Pentagon restricts Gideons' access to new members of military service.The Pentagon has decided to crack down on proselytizing by the Gideons at the nation's network of recruit processing centers.
The new regulations were issued in November but came to light in December. They state that "under no circumstances" will outside groups "be permitted to proselytize pros·e·ly·tize
v. pros·e·ly·tized, pros·e·ly·tiz·ing, pros·e·ly·tiz·es
1. To induce someone to convert to one's own religious faith.
2. , preach or provide spiritual counseling" to incoming personnel at Military Entrance Processing Stations.
The stations are the final stop military recruits make before heading out for basic training. In the facilities, recruits are given a final physical exam and take an armed services The Constitution authorizes Congress to raise, support, and regulate armed services for the national defense. The President of the United States is commander in chief of all the branches of the services and has ultimate control over most military matters. oath. There are 65 such centers around the country.
At some of the centers, recruits were being approached by the Gideons and given Bibles and materials reflecting evangelical Christian tenets. Last year, a recruit in Kentucky complained to the American Civil Liberties Union American Civil Liberties Union (ACLU), nonpartisan organization devoted to the preservation and extension of the basic rights set forth in the U.S. Constitution. about being approached by the group. The ACLU ACLU: see American Civil Liberties Union. subsequently learned of evangelizing activities in 10 centers.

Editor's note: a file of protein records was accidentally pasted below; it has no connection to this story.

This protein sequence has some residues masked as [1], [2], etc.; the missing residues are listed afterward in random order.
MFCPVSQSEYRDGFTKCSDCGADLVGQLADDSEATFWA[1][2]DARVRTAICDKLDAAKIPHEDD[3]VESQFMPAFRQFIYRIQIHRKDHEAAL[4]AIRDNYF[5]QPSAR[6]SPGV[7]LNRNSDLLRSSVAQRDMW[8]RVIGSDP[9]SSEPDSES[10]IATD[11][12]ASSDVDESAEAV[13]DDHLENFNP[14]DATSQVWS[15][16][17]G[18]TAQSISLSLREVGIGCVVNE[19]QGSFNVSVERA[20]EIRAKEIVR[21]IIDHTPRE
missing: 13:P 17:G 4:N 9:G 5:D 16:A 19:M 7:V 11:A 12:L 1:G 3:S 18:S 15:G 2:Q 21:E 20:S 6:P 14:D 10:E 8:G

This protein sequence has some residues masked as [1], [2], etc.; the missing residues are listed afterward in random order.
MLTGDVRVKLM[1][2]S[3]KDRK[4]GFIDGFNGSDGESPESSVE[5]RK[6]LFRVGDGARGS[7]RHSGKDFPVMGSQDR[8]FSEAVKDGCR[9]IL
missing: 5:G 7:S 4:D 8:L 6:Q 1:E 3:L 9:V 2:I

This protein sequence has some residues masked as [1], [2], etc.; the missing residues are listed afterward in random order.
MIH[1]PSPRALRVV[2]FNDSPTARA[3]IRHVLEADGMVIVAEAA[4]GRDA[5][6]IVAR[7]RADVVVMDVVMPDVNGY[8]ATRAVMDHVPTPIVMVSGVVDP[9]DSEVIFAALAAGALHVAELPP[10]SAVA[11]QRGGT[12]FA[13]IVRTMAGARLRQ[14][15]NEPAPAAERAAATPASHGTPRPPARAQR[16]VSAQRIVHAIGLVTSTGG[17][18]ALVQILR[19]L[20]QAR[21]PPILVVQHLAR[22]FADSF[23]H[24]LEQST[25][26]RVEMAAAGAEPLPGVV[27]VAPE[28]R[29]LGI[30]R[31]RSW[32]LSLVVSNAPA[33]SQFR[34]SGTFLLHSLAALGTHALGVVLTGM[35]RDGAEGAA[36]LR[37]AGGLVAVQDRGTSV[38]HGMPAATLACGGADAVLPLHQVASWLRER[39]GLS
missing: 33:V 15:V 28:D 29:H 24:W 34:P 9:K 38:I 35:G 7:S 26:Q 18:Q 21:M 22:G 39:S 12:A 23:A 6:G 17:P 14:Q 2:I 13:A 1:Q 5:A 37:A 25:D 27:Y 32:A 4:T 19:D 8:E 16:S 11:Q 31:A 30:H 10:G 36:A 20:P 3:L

Jeremy Gunn, an ACLU official in Washington, said some recruits were given religious tracts and New Testaments with khaki covers "as if it were part of official, military-sanctioned procedure."
A Gideons representative told the Virginian-Pilot that the group has made Bibles available at centers but insisted this was not proselytism pros·e·ly·tism
1. The practice of proselytizing.
2. The state of being a proselyte.
Critics begged to differ. The Gideons' activities, Americans United Executive Director Barry W. Lynn Reverend Barry W. Lynn (born 1948 in Bethlehem, Pennsylvania) has been the Executive Director of Americans United for Separation of Church and State since 1992. told the newspaper, are just "part of a broader pattern within the military, of allowing outside groups easier access to evangelize e·van·gel·ize
v. e·van·gel·ized, e·van·gel·iz·ing, e·van·gel·iz·es
1. To preach the gospel to.
2. To convert to Christianity.
To preach the gospel. ."
The Gideons were not the only evangelical group active at the centers. An organization called In PURSUIT was also engaged in "military outreach" at these facilities. According to the organization's Web Site, its members are "biblical chaplains" who provide copies of the New Testament to "any soldier who requests one."
Group leader Tim Sherman wears camouflage fatigues when handing out Bibles and speaking to recruits, even though he is not in the military.